County senate candidates talk on issues at forum

Published 12:09 am Saturday, July 18, 2015

District 38 State Senate candidate Daryl Porter Jr., fellow candidate Tammy Witherspoon, District 37 State Senate candidate Etta Bateaste-Taplin, and her fellow candidate Bob Dearing were given separate chances to introduce themselves and briefly describe what they hope to do for the area during a NAACP candidate forum Friday at Club 601. (Sam Gause / Natchez Democrat)
District 38 State Senate candidate Daryl Porter Jr., fellow candidate Tammy Witherspoon, District 37 State Senate candidate Etta Bateaste-Taplin, and her fellow candidate Bob Dearing were given separate chances to introduce themselves and briefly describe what they hope to do for the area during a NAACP candidate forum Friday at Club 601. (Sam Gause / Natchez Democrat)

NATCHEZ — Candidates for Adams County’s state senate seats made their case for residents’ votes Friday night at a forum hosted by the NAACP and the Natchez Business and Civic League.

District 37

Two candidates for the District 37 senate seat were present at the forum.

Candidate Etta Bateaste-Taplin characterized herself as a native of Natchez who is “a public servant, a wife, mother and educator.”

“I am one of you,” Taplin said. “I am not going to just represent Pike County, Amite County and Franklin County, I am going to represent every citizen of district 37. You will have a candidate who will speak for you — I will be at the table when I should be at the table.”

Taplin said she wants Natchez-Adams County to be the best place it can be, where children want to move home and make a living.

“You want to have a productive economic growth in your city,” she said. “Natchez is a beautiful place, and I know tourism is important here, but we need to look at every facet of economic growth, infrastructure and education. I am pro-education because it is the nucleus of economic growth and health care.”

Taplin likewise said she plans to form a collaborative coalition with local organizations, governments and the state to get things done.

“There is power in numbers,” she said. “We need to come together as representatives, supervisors and city elected officials and make southwest Mississippi the place it should be. I am tired of jobs going north and jobs going extremely south. Jobs need to come to southwest Mississippi.”

Former Sen. Bob Dearing — who lost the seat four years ago — said he is running for office because people have been asking him to for several years.

“I started getting phone calls people started stopping me at Walmart, at the post office and saying, ‘Bob, we need you back in office, we are not at all happy with what is going on in Jackson with our senator,’” he said.

Dearing said his vision for the area can be summed up in three words — “jobs, jobs, jobs.”

“The last eight years I was in office, we had over 800 jobs come to Natchez-Adams County, an average of 100 jobs a year,” Dearing said. “You know how many jobs have come to Natchez-Adams County the last four years? You know what zero looks like? That is how many jobs have come to Natchez.”

Dearing said he will also lobby to have a veteran’s nursing home placed in Natchez.

“I would like it if you would let me put my experience back to work for you,” he said. “I will place my hand on the Bible, affirm to uphold the Constitution of the State of Mississippi and the United States, and I will go back to work.”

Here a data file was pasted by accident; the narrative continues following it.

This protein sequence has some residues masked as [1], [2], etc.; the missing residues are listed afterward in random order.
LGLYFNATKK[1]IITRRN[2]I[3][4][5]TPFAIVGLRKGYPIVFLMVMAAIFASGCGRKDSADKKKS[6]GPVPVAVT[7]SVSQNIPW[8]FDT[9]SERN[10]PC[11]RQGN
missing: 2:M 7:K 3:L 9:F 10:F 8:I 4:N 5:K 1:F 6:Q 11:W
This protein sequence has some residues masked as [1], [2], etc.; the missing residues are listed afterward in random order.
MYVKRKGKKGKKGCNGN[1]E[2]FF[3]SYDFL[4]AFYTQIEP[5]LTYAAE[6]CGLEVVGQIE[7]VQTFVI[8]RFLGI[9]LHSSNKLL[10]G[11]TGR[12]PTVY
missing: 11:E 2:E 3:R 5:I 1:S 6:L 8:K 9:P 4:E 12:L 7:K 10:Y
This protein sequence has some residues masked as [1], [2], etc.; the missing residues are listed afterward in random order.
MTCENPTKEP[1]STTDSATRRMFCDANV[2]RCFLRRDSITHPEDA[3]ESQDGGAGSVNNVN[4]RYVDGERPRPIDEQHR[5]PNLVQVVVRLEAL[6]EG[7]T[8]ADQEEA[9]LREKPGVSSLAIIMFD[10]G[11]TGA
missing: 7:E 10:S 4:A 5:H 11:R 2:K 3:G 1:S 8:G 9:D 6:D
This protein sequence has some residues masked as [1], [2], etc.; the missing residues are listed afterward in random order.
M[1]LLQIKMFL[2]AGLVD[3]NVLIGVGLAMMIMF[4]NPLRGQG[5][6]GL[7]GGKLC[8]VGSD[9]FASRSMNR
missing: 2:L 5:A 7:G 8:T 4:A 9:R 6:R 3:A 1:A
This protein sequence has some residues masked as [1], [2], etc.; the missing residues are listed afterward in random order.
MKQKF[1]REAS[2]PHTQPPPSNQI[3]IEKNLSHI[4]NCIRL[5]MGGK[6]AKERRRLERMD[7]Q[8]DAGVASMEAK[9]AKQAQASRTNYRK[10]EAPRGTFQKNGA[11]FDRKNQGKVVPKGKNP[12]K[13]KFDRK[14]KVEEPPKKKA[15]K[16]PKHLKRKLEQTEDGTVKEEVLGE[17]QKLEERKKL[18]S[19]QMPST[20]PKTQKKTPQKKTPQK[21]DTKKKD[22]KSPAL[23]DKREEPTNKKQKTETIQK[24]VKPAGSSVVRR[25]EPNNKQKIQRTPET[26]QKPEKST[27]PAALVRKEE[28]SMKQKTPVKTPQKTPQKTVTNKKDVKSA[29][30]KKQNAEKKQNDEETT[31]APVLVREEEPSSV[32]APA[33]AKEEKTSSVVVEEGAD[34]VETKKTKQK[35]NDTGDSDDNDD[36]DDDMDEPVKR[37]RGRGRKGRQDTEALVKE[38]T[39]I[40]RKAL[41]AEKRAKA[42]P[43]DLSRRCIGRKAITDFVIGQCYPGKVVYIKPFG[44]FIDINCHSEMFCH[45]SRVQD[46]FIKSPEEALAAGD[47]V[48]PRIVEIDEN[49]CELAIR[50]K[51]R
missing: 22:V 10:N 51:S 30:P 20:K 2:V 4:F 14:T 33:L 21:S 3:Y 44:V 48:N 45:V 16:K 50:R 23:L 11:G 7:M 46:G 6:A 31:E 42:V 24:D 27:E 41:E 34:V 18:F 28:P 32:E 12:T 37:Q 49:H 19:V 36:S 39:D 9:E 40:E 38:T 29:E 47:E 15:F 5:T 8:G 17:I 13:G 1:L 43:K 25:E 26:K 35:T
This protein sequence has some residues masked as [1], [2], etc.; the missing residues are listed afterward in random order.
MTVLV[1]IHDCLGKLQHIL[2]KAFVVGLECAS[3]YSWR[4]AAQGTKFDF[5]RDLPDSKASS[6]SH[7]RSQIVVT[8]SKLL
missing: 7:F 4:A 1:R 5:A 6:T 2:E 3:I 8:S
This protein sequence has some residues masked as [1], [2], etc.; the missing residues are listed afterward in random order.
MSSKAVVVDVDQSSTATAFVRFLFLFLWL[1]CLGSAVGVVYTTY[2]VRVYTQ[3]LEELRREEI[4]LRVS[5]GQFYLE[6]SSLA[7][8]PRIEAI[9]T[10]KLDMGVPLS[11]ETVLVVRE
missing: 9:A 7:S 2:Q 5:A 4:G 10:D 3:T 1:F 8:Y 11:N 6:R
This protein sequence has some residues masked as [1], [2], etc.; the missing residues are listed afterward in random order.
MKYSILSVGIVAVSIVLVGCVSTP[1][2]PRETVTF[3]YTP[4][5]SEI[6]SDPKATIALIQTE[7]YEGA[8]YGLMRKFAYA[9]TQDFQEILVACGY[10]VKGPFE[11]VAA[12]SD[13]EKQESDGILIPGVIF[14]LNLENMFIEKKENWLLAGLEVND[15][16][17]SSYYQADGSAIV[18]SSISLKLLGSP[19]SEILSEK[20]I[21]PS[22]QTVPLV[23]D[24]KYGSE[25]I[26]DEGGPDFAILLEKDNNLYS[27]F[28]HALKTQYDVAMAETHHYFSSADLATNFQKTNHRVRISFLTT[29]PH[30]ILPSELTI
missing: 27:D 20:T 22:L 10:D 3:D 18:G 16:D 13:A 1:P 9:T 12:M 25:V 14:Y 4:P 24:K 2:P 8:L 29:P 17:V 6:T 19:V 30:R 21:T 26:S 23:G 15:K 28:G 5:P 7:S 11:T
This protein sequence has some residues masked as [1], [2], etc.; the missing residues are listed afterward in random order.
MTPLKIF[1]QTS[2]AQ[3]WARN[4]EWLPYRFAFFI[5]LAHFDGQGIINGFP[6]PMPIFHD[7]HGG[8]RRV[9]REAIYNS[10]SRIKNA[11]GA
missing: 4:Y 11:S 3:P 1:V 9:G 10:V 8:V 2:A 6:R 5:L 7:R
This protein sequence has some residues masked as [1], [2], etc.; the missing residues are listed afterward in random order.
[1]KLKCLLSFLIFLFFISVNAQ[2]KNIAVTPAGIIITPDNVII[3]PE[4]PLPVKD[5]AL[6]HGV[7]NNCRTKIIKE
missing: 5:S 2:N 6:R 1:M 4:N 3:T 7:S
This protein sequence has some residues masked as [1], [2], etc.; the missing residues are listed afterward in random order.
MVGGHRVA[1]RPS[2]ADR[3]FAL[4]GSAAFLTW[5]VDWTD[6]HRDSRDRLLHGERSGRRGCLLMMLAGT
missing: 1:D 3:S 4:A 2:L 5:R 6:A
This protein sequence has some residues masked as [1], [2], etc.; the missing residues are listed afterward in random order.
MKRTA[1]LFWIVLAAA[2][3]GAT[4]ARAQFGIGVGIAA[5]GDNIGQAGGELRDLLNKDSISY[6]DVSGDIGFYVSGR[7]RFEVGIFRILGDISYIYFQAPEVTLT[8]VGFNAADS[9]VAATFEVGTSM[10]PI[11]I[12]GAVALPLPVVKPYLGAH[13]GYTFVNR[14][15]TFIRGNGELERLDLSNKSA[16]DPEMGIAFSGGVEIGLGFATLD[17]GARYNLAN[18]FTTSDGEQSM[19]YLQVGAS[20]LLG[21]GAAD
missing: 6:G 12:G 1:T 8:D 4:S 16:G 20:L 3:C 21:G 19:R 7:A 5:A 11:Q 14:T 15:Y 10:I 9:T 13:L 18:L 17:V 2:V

Sen. Melanie Sojourner, Meadville Mayor Lane Reed and Curtis Moroney have also qualified for the race.

District 38

Two candidates for district 38 attended the forum.

Daryl Porter Jr., who is currently a councilman for the Town of Summit, said he has a heart and passion for serving people.

“I believe there is a huge gap between being a politician and a public servant. A politician will tell you what he things you want to hear, but public servant is going to tell it to you straight,” he said.

“There are four things you will hear throughout campaign – lack of jobs, health care, problems with infrastructure. All those boil down to (the fourth) thing, the nucleus of which is education. There is a difference between children getting an education and making sure they get a proper education. Once a child can get a proper education, then we can solve the problem of lack of jobs, heath care and lack of infrastructure.”

Porter said the senate race is the people’s race, and the people in the capital need to be reminded people are here.

“We are talking about southwest Mississippi. It is like they have taken southwest Mississippi, cut it off and thrown it away. We have to make sure they hear us and know southwest Mississippi is here, let them know that we are here and we are strong.”

Candidate Tanya Witherspoon, a councilwoman in McComb, said she is running because as a community activist she has heard people’s concerns, particularly about education.

“We need to fully fund education,” she said.

“We also need criminal justice reform. I am tired of our young black boys being locked up. There are over 65 percent black males in Mississippi that are incarcerated right now. Instead of locking our boys up, we need to have some opportunities open up for them. You know that check box, ‘have you ever been convicted of a felony?’ I think we need to ban the box – how many times have we had loved ones who got out and couldn’t get a job?”

Witherspoon said she has heard the concerns of Natchez residents, in particular about recreation.

“I will not promise you anything, but I promise you I will go to Jackson and champion your causes for recreation,” she said.

Candidates Angela Baker Brooks, Albert Eubanks and Gregory Harris also qualified for the race.

The forum also featured speeches from candidates for countywide offices.